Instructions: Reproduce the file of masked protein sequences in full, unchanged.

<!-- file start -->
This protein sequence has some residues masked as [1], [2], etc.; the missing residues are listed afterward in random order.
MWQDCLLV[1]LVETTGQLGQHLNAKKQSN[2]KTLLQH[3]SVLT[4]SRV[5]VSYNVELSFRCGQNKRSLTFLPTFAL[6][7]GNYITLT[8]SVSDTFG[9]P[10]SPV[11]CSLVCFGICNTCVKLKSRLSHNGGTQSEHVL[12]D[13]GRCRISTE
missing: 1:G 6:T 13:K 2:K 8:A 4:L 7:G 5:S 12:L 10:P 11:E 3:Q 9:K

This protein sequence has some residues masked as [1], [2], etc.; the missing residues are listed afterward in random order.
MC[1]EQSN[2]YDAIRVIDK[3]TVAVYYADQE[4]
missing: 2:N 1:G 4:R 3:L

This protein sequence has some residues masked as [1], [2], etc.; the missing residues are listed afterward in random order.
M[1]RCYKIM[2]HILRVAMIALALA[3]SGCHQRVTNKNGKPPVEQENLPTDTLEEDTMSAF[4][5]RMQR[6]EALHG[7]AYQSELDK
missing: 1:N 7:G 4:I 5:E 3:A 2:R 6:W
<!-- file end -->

This protein sequence has some residues masked as [1], [2], etc.; the missing residues are listed afterward in random order.
MWQDCLLV[1]LVETTGQLGQHLNAKKQSN[2]KTLLQH[3]SVLT[4]SRV[5]VSYNVELSFRCGQNKRSLTFLPTFAL[6][7]GNYITLT[8]SVSDTFG[9]P[10]SPV[11]CSLVCFGICNTCVKLKSRLSHNGGTQSEHVL[12]D[13]GRCRISTE
missing: 1:G 6:T 13:K 2:K 8:A 4:L 7:G 5:S 12:L 10:P 11:E 3:Q 9:K

This protein sequence has some residues masked as [1], [2], etc.; the missing residues are listed afterward in random order.
MC[1]EQSN[2]YDAIRVIDK[3]TVAVYYADQE[4]
missing: 2:N 1:G 4:R 3:L

This protein sequence has some residues masked as [1], [2], etc.; the missing residues are listed afterward in random order.
M[1]RCYKIM[2]HILRVAMIALALA[3]SGCHQRVTNKNGKPPVEQENLPTDTLEEDTMSAF[4][5]RMQR[6]EALHG[7]AYQSELDK
missing: 1:N 7:G 4:I 5:E 3:A 2:R 6:W